Music’s neurological reach, and its historic role in healing and cultural rituals, has led researchers to consider ways music may improve our health and wellbeing. In particular, researchers have looked for applications in healthcare -- for example, helping patients during post-surgery recovery or improving outcomes for people with Alzheimer’s. In some cases, music’s positive impacts on health have been more powerful than medication.
Here are five ways that music seems to impact our health and wellbeing.
Music reduces stress and anxiety.
Music can prevent
anxiety-induced increases in heart rate and systolic blood pressure,
and decrease cortisol levels -- all biological markers of stress. In one study,
researchers found that patients receiving surgery for hernia repair who
listened to music after surgery experienced decreased plasma cortisol
levels and required significantly less morphine to manage their pain. In
involving surgery patients, the stress reducing effects of music were
more powerful than the effect of an orally-administered anxiolytic drug.
music, versus listening to music, may also have a calming effect. In
studies with adult choir singers, singing the same piece of music tended
to synch up their breathing and heart rates, producing a group-wide
calming effect. In a recent study,
272 premature babies were exposed to different kinds of music -- either
lullabies sung by parents or instruments played by a music therapist --
three times a week while recovering in a neonatal ICU. Though all the
musical forms improved the babies’ functioning, the parental singing had
the greatest impact and also reduced the stress of the parents who
Though it’s sometimes hard in studies like this to separate
out the effects of music versus other factors, like the positive impacts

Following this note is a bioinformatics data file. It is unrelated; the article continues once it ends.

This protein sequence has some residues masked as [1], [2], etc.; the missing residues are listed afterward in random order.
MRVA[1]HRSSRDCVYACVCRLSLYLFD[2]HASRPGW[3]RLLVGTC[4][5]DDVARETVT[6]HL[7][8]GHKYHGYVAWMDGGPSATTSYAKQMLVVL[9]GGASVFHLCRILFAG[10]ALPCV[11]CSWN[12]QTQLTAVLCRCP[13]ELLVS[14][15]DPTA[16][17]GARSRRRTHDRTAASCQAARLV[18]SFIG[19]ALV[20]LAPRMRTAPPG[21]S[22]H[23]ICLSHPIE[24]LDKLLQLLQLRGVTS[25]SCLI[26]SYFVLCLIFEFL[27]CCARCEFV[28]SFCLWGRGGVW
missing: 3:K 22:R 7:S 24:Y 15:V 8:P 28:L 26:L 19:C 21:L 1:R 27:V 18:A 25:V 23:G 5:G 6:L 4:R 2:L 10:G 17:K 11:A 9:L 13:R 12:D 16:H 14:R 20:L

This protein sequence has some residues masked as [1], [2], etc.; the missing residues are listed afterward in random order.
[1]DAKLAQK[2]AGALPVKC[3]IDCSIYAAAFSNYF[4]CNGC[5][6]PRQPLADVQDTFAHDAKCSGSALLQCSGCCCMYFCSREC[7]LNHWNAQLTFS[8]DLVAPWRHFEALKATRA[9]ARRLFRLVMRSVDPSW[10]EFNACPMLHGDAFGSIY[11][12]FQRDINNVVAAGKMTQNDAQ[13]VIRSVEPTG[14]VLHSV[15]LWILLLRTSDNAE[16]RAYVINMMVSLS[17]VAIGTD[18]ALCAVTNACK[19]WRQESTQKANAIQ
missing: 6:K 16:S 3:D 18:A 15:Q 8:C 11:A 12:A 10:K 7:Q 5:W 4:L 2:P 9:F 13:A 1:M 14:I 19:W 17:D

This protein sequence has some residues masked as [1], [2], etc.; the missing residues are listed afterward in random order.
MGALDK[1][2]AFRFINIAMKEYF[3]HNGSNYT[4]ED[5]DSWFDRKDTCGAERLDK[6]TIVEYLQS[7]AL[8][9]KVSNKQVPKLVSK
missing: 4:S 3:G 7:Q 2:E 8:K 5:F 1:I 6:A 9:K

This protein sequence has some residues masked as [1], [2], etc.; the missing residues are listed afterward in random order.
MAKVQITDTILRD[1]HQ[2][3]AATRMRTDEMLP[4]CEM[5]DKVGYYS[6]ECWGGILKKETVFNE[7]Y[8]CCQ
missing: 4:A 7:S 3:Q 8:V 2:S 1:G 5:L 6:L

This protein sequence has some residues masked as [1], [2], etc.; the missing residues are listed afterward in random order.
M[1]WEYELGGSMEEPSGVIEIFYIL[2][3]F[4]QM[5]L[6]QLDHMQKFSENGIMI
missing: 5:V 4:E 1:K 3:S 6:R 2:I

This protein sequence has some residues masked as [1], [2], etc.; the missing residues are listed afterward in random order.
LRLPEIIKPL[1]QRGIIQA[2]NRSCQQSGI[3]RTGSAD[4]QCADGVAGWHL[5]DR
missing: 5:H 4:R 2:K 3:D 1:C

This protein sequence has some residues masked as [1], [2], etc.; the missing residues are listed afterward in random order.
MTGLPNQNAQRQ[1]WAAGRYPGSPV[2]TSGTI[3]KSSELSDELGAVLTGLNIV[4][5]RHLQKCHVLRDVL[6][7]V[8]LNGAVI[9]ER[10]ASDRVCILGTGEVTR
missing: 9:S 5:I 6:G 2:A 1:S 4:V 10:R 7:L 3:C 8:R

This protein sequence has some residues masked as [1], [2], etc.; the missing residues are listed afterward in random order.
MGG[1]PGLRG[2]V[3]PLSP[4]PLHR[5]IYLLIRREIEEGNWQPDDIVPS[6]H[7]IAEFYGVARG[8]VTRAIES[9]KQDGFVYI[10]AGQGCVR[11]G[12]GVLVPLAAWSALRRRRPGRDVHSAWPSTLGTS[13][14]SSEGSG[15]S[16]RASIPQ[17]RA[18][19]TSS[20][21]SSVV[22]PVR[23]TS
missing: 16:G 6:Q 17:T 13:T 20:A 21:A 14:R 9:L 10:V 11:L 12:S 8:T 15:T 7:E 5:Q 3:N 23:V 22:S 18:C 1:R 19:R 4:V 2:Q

of simple social contact, at least one recent study
found that music had a unique contribution to make in reducing anxiety
and stress in a children’s hospital, above and beyond social
Music decreases pain.
Music has a unique ability to help with pain management, as I found in my own experience with giving birth. In a 2013 study,
sixty people diagnosed with fibromyalgia -- a disease characterized by
severe musculoskeletal pain -- were randomly assigned to listen to music
once a day over a four-week period. In comparison to a control group,
the group that listened to music experienced significant pain reduction
and fewer depressive symptoms.
In another recent study,
patients undergoing spine surgery were instructed to listen to
self-selected music on the evening before their surgery and until the
second day after their surgery. When measured on pain levels post
surgery, the group had significantly less pain than a control group who
didn’t listen to music.
It’s not clear why music may reduce pain,
though music’s impact on dopamine release may play a role. Of course,
stress and pain are also closely linked; so music’s impact on stress
reduction may also partly explain the effects.
However, it’s unlikely that music’s impact is due to a simple placebo effect. In a 2014 randomized control trial
involving healthy subjects exposed to painful stimuli, researchers
failed to find a link between expectation and music’s effects on pain.
The researchers concluded that music is a robust analgesic whose
properties are not due simply to expectation factors.
Music may improve immune functioning.
Can listening to music actually help prevent disease? Some researchers think so.
Wilkes University researchers looked
at how music affects levels of IgA -- an important antibody for our
immune system’s first line of defense against disease. Undergraduate
students had their salivary IgA levels measured before and after 30
minutes of exposure to one of four conditions -- listening to a tone
click, a radio broadcast, a tape of soothing music or silence. Those
students exposed to the soothing music had significantly greater
increases in IgA than any of the other conditions, suggesting that
exposure to music (and not other sounds) might improve innate immunity.